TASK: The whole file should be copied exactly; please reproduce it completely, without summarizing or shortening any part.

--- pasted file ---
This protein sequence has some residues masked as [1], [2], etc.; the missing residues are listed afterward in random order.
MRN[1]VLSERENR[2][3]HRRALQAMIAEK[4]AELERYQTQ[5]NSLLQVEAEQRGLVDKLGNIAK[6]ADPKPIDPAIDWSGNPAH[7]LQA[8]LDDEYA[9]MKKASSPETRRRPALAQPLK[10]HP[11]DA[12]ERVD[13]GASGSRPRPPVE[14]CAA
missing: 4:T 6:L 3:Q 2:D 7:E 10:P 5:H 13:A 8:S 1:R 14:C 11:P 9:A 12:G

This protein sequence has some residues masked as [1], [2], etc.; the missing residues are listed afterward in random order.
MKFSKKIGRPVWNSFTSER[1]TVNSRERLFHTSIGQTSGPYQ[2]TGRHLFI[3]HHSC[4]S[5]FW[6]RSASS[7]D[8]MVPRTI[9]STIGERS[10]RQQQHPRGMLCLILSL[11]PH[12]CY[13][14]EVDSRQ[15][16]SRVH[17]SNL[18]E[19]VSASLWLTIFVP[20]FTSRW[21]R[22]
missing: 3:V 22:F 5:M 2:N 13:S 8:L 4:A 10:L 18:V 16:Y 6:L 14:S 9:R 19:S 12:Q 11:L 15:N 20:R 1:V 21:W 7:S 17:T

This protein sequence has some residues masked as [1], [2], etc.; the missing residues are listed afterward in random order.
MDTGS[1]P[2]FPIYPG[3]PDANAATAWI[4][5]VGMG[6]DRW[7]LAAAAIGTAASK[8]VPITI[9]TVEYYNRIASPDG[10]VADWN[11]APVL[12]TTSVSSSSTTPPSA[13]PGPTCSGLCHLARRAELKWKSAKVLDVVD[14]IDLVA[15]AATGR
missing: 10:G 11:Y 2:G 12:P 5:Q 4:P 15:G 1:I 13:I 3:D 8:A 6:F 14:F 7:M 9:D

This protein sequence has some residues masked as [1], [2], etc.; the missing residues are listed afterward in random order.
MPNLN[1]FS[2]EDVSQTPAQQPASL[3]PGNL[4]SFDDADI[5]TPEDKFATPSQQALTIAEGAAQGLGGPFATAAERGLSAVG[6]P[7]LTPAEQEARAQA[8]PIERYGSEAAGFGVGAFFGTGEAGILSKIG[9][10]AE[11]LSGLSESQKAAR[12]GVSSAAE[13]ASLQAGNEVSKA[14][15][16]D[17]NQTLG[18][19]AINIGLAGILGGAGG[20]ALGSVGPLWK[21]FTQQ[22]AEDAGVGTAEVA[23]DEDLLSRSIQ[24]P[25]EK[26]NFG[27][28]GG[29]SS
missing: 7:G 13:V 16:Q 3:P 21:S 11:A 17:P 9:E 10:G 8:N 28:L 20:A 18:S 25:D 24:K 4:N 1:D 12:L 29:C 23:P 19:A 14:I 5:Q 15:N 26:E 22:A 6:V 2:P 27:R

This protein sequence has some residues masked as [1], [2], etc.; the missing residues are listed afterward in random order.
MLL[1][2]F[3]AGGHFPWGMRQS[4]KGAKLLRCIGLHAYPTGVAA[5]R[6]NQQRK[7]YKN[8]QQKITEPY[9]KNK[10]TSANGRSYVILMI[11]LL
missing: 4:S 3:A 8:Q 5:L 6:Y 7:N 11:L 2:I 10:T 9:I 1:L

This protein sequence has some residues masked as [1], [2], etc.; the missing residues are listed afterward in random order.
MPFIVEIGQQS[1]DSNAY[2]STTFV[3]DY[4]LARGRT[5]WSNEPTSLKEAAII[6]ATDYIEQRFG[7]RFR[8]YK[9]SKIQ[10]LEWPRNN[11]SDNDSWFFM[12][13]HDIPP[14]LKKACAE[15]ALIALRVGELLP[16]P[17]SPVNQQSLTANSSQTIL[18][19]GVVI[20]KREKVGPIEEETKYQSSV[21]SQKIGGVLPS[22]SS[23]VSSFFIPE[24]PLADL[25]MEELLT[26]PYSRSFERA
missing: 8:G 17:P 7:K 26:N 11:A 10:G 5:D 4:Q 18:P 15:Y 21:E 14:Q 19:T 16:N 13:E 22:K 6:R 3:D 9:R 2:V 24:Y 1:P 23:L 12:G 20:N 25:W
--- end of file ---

This protein sequence has some residues masked as [1], [2], etc.; the missing residues are listed afterward in random order.
MRN[1]VLSERENR[2][3]HRRALQAMIAEK[4]AELERYQTQ[5]NSLLQVEAEQRGLVDKLGNIAK[6]ADPKPIDPAIDWSGNPAH[7]LQA[8]LDDEYA[9]MKKASSPETRRRPALAQPLK[10]HP[11]DA[12]ERVD[13]GASGSRPRPPVE[14]CAA
missing: 4:T 6:L 3:Q 2:D 7:E 10:P 5:H 13:A 8:S 1:R 14:C 11:P 9:A 12:G

This protein sequence has some residues masked as [1], [2], etc.; the missing residues are listed afterward in random order.
MKFSKKIGRPVWNSFTSER[1]TVNSRERLFHTSIGQTSGPYQ[2]TGRHLFI[3]HHSC[4]S[5]FW[6]RSASS[7]D[8]MVPRTI[9]STIGERS[10]RQQQHPRGMLCLILSL[11]PH[12]CY[13][14]EVDSRQ[15][16]SRVH[17]SNL[18]E[19]VSASLWLTIFVP[20]FTSRW[21]R[22]
missing: 3:V 22:F 5:M 2:N 13:S 8:L 4:A 10:L 18:V 16:Y 6:L 14:S 9:R 19:S 12:Q 11:L 15:N 20:R 1:V 21:W 7:S 17:T

This protein sequence has some residues masked as [1], [2], etc.; the missing residues are listed afterward in random order.
MDTGS[1]P[2]FPIYPG[3]PDANAATAWI[4][5]VGMG[6]DRW[7]LAAAAIGTAASK[8]VPITI[9]TVEYYNRIASPDG[10]VADWN[11]APVL[12]TTSVSSSSTTPPSA[13]PGPTCSGLCHLARRAELKWKSAKVLDVVD[14]IDLVA[15]AATGR
missing: 10:G 11:Y 2:G 12:P 5:Q 4:P 15:G 1:I 13:I 3:D 8:A 6:F 14:F 7:M 9:D

This protein sequence has some residues masked as [1], [2], etc.; the missing residues are listed afterward in random order.
MPNLN[1]FS[2]EDVSQTPAQQPASL[3]PGNL[4]SFDDADI[5]TPEDKFATPSQQALTIAEGAAQGLGGPFATAAERGLSAVG[6]P[7]LTPAEQEARAQA[8]PIERYGSEAAGFGVGAFFGTGEAGILSKIG[9][10]AE[11]LSGLSESQKAAR[12]GVSSAAE[13]ASLQAGNEVSKA[14][15][16]D[17]NQTLG[18][19]AINIGLAGILGGAGG[20]ALGSVGPLWK[21]FTQQ[22]AEDAGVGTAEVA[23]DEDLLSRSIQ[24]P[25]EK[26]NFG[27][28]GG[29]SS
missing: 7:G 13:V 16:Q 3:P 21:S 11:A 17:P 9:E 10:G 8:N 28:L 20:A 18:S 25:D 24:K 4:N 1:D 12:L 29:C 23:P 19:A 14:I 5:Q 15:N 26:E 22:A 6:V 2:P 27:R

This protein sequence has some residues masked as [1], [2], etc.; the missing residues are listed afterward in random order.
MLL[1][2]F[3]AGGHFPWGMRQS[4]KGAKLLRCIGLHAYPTGVAA[5]R[6]NQQRK[7]YKN[8]QQKITEPY[9]KNK[10]TSANGRSYVILMI[11]LL
missing: 4:S 3:A 8:Q 5:L 6:Y 7:N 11:L 2:I 10:T 9:I 1:L

This protein sequence has some residues masked as [1], [2], etc.; the missing residues are listed afterward in random order.
MPFIVEIGQQS[1]DSNAY[2]STTFV[3]DY[4]LARGRT[5]WSNEPTSLKEAAII[6]ATDYIEQRFG[7]RFR[8]YK[9]SKIQ[10]LEWPRNN[11]SDNDSWFFM[12][13]HDIPP[14]LKKACAE[15]ALIALRVGELLP[16]P[17]SPVNQQSLTANSSQTIL[18][19]GVVI[20]KREKVGPIEEETKYQSSV[21]SQKIGGVLPS[22]SS[23]VSSFFIPE[24]PLADL[25]MEELLT[26]PYSRSFERA
missing: 8:G 17:P 7:K 26:N 11:A 10:G 5:D 4:Q 18:P 15:Y 21:E 14:Q 19:T 16:N 13:E 22:K 6:R 3:D 9:R 2:V 24:Y 1:P 23:L 12:G 20:N 25:W